Exercises to produce your best chest

Exercises to produce your best chest

Inside your chest are pectoralis major and minor muscles

Having a strong chest not only looks nice, it’s also good for a lot of things. Today we go over five great exercises to build a stronger chest.

Inside your chest are pectoralis major and minor muscles.

These muscles are involved in movement of the arms, breathing, maintaining posture and supporting the back muscles. You use your chest muscles to push, lift or swing objects. Strong chest muscles are part of having total upper body strength that makes life easier and protects against injury.

A well-balanced weight-lifting routine will include a variety of exercises that work your pecs.

Varying the angle, movement or type of resistance in chest exercises works different parts of the chest muscles and helps develop the chest you want. If you’re interested in getting strong through your chest, here are a few of the most common chest exercises to choose from.

Flat bench dumbbell press. Lie on your back on a flat bench and hold a dumbbell in each hand. Raise each weight up in the air so your arms are extended at shoulder-width and your palms are facing forward.

From this position, bend your elbows down to each side until your arms are bent at a 90-degree angle and your upper arms are parallel to the floor. Raise the weights and straighten your arms, bringing the weights together.

Low-incline barbell bench press. An inclined bench helps target your upper chest and shoulder muscles.

Lie on a bench angled to 45-degrees and place your feet firmly on the floor. Hold the barbell slightly wider than shoulder-width. Straighten your arms and hold the bar over your shoulders. Now, lower the bar toward your upper chest until your elbows are bent to a 45-degree angle.

As you press your feet into the ground, forcefully press the bar up and straighten your arms. Repeat.

Seated chest press machine. The movements of the chest press machine target your pectoral muscles as well as your arm, shoulder and back muscles.

Adjust the weights on the machine and then sit with your feet placed firmly on the floor shoulder-width apart. Hold the handles and push the bars forward using steady, controlled movements, taking care not to lock your elbows.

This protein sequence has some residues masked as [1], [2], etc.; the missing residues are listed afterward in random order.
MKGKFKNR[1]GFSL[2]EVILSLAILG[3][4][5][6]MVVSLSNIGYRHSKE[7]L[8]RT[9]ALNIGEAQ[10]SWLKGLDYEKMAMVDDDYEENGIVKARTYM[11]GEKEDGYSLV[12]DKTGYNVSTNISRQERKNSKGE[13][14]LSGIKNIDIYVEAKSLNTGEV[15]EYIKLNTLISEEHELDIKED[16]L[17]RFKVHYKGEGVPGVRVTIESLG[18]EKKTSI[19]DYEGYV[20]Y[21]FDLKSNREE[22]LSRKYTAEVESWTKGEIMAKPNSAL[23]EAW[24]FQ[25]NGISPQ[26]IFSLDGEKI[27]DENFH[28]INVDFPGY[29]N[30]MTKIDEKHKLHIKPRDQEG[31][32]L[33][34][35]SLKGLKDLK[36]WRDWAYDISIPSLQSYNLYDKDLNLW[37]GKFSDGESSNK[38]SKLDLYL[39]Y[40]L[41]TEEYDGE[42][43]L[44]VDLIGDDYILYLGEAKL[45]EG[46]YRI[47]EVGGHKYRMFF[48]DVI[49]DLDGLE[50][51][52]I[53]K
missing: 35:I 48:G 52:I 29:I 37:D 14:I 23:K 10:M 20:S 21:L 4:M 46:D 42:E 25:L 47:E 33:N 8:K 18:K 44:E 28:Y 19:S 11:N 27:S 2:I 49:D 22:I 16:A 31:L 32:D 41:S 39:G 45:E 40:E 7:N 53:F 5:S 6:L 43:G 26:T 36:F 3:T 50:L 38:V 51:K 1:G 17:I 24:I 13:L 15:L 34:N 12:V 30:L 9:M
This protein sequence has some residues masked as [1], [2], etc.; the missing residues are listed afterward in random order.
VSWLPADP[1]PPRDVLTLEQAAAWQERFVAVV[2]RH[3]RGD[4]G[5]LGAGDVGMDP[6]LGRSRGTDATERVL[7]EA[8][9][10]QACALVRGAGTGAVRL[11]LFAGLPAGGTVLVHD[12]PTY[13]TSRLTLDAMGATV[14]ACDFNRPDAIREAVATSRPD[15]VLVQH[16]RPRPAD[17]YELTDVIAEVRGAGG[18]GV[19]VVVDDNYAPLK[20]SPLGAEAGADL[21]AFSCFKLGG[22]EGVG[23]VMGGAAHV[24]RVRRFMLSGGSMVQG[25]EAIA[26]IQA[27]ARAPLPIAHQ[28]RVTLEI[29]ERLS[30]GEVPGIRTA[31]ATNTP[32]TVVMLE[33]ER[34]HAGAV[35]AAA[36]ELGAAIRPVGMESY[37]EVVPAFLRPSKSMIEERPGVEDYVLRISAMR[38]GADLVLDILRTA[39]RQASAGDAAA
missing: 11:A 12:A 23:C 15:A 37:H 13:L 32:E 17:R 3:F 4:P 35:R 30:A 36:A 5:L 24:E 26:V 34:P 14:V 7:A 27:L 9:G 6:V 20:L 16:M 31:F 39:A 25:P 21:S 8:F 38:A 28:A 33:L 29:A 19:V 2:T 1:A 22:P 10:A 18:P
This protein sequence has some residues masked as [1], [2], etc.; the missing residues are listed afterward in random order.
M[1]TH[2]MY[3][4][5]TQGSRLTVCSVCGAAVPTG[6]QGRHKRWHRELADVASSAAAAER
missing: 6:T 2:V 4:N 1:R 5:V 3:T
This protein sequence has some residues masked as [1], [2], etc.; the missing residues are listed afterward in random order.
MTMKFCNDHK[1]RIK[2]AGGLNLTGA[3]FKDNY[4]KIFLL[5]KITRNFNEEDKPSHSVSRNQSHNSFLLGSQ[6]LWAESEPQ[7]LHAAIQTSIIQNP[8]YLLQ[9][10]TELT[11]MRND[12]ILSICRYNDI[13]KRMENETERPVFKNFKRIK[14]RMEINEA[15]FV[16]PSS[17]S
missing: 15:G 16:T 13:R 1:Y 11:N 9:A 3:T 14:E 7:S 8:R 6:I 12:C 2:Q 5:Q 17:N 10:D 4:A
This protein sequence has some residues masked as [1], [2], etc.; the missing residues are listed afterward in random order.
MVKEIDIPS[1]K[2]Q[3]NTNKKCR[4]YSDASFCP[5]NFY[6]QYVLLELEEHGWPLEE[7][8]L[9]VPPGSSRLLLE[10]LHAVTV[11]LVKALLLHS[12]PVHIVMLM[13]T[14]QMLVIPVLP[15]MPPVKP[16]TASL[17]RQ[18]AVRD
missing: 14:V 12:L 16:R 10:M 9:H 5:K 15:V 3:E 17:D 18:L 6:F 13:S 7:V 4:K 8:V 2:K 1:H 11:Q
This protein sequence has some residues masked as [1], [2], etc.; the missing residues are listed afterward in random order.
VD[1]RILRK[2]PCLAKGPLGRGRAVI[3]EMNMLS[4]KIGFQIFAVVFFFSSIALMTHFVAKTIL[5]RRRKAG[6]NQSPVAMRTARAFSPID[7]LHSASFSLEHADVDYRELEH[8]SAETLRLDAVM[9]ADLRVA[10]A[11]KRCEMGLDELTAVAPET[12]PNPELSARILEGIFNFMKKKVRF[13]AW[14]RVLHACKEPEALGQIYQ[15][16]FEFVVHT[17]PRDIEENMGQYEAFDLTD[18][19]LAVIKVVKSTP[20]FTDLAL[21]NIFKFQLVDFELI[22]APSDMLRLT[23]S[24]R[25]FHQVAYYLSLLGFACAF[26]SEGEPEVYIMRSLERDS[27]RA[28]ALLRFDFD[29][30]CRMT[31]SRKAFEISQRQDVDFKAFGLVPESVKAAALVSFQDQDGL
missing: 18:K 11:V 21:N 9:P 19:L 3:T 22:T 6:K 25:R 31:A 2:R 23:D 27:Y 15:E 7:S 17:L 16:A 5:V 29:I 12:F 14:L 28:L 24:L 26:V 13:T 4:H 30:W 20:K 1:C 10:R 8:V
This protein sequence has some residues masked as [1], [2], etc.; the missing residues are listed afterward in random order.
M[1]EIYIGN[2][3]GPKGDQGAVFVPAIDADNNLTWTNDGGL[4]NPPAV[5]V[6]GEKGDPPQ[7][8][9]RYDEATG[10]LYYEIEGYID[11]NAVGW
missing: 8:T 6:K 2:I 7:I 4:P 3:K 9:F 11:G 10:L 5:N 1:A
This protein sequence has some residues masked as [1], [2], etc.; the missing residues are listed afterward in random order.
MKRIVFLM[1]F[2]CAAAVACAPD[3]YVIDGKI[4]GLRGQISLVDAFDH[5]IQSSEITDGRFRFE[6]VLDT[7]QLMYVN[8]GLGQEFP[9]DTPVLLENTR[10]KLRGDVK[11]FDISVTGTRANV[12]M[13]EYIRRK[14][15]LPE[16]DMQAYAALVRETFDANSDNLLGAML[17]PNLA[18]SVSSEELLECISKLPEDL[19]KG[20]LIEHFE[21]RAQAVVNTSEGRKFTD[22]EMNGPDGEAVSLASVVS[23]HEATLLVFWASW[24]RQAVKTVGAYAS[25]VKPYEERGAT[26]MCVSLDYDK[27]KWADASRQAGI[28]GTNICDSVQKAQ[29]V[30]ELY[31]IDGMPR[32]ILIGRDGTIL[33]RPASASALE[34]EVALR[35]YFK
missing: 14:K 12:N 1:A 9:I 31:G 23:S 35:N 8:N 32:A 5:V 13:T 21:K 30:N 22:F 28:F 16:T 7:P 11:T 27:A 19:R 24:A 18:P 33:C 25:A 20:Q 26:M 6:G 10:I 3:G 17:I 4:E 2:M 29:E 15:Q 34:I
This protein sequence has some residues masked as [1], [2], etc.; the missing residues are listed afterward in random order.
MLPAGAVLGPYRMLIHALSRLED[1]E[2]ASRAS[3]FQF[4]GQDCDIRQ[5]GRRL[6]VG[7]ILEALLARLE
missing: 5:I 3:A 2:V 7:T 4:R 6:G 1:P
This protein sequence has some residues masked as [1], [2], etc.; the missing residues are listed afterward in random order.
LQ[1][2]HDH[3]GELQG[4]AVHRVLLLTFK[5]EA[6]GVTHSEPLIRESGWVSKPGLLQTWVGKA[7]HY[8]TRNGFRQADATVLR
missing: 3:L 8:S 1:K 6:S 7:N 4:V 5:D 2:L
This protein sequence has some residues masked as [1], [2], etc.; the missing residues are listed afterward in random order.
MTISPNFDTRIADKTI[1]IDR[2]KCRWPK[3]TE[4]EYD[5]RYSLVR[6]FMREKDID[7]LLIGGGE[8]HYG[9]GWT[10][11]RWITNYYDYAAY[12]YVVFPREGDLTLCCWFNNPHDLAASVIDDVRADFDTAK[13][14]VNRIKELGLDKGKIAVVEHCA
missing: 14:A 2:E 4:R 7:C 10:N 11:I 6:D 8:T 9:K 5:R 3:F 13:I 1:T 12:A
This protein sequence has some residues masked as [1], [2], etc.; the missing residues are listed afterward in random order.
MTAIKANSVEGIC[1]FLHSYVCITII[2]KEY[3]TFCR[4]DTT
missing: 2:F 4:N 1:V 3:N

Hold for a couple seconds and then let the bars return to their starting position. If your back starts to arch, you may be using too much weight.

Incline bench cable fly. Cables provide continuous tension to work against through the full range of motion, and the cable fly exercise targets your pecs and triceps.

Set an incline bench between two pulleys attached to a cable crossover machine.

Adjust the handles to their lowest position. Lie on your back on the bench and place your feet firmly on the floor. Holding a pulley handle in each hand over your chest, extend your arms and turn your palms toward each other. Now lower the weights out to each side until your arms are level with the ground. Raise your arms back up and repeat.

Dips. A highly effective chest exercise if done correctly, dips require access to a set of parallel bars.

Position yourself between the bars, grasp a bar in each hand, and hold your body up by locking your arms. Now, lower your body while leaning forward to a 30-degree angle and letting your elbows flare out slightly.

Feel the stretch in your chest and then use your chest muscles to raise your body back up to starting position. Repeat. If necessary, use a dip assist machine or a spotter to hold your legs.

And ladies, don’t be scared of chest exercises!

Chest exercises are important for women, too. They improve posture, support surrounding muscles, make everyday activities easier and burn calories.

Jack Wheeler is a personal trainer and the owner of 360 Fitness in Red Deer.